Grilled Shrimp with Rancho Gordo White Beans, Caggiano Sausage and Arugula

Last year I wrote about one of my favorite dishes at Pizzeria Azzuro here in Napa. It turns out it’s one of chef Michael Gyetvan’s favorite dishes as well. You can read a nice profile on the whole operation here from the Napa Register.

Pizzeria-azzuro-beans-shrim

(Be sure and click on the photo to enlarge it so you can really see how beautiful this dish is!)

And until you can make it to Azzurro (or the upcoming Norman Rose Tavern), here’s the recipe for the dreamy shrimp.

Grilled Shrimp with Rancho Gordo White Beans, Caggiano Sausage and Arugula

1 pound medium gulf white shrimp (shelled and de-veined)
1 cup dried Rancho Gordo white beans, such as Alubia Blanca or Cassoulet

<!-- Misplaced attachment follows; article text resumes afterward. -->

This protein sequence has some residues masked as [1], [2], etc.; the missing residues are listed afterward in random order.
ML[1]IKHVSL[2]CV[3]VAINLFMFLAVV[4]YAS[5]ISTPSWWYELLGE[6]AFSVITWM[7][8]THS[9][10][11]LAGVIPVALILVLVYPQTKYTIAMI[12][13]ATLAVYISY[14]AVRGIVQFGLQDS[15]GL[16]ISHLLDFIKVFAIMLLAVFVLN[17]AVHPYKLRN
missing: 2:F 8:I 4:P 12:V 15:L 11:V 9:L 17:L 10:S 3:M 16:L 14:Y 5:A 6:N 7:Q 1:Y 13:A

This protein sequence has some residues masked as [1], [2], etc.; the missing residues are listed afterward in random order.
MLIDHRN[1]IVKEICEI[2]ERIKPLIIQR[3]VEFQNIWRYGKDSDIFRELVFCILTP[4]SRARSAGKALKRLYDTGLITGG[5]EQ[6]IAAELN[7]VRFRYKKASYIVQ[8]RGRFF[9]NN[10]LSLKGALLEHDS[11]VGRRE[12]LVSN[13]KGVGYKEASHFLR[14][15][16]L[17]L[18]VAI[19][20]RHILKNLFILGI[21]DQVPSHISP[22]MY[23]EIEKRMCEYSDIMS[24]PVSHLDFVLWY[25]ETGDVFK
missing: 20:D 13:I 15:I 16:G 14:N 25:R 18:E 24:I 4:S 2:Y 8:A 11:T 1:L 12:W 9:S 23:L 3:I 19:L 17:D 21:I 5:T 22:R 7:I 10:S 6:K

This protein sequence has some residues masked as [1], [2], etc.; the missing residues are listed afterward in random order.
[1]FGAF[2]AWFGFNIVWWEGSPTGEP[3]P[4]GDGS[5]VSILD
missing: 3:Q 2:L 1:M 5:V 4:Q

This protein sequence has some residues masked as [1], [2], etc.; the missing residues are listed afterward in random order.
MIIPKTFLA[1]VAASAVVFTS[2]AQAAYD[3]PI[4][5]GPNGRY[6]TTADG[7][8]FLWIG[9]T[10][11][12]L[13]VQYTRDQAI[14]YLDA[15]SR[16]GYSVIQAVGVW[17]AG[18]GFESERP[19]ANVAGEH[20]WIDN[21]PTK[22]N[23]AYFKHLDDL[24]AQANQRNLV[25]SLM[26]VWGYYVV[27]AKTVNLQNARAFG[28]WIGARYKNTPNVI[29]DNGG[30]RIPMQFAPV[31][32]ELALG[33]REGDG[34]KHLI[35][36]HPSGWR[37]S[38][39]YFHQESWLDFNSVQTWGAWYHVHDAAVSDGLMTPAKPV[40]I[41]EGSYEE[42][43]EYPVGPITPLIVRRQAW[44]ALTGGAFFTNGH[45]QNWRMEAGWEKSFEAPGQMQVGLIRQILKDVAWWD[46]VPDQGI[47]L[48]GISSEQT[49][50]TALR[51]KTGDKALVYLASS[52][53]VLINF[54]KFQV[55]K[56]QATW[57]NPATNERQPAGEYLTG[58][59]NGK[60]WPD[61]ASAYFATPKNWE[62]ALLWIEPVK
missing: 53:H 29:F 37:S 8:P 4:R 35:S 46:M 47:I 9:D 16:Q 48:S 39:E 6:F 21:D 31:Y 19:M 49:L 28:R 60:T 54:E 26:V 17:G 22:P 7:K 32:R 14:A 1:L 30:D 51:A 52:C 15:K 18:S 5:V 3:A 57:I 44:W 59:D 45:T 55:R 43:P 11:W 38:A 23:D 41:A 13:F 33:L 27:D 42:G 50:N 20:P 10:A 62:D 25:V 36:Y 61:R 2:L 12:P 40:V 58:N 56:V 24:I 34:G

6 ounces Italian sausage (we use Caggiano from Sonoma)
1 Tbsp. garlic, chopped fine
1 yellow onion, diced fine

1 carrot, diced fine
2 small celery stalks, diced fine
1 Tbsp. butter
1 cup arugula
Salt and pepper, to taste
Extra virgin olive oil
1/2 cup bean cooking liquid

Pre-soak the beans in 4 cups water overnight. Drain beans. In a large pot, bring the beans up to a simmer in 4 cups of fresh, salted water (1 tablespoon). Cook until tender, let cool in liquid and reserve 1/2 cup cooking liquid.

In a sauté pan, render sausage in 1 tablespoon of oil, add onions, carrots, celery and garlic, and cook until tender. Add beans and the 1/2 cup cooking liquid until emulsified. Add butter
and take off heat. When butter is melted, add arugula.

Meanwhile, salt and pepper shrimp. Drizzle with olive oil and grill on high heat about 2 minutes per side.

Place bean and sausage mixture in bowl and top with grilled shrimp.

Serves 4

1 Comment on Grilled Shrimp with Rancho Gordo White Beans, Caggiano Sausage and Arugula

  1. Richard Drubel // July 14, 2009 at 5:55 am // Reply

    This recipe calls for the usual overnight soaking of beans, yet in the Indian Woman Beans with Tomatoes and Roasted corn recipe in your latest email the beans go directly into a slow cooker with no pre-soak. Why the difference?

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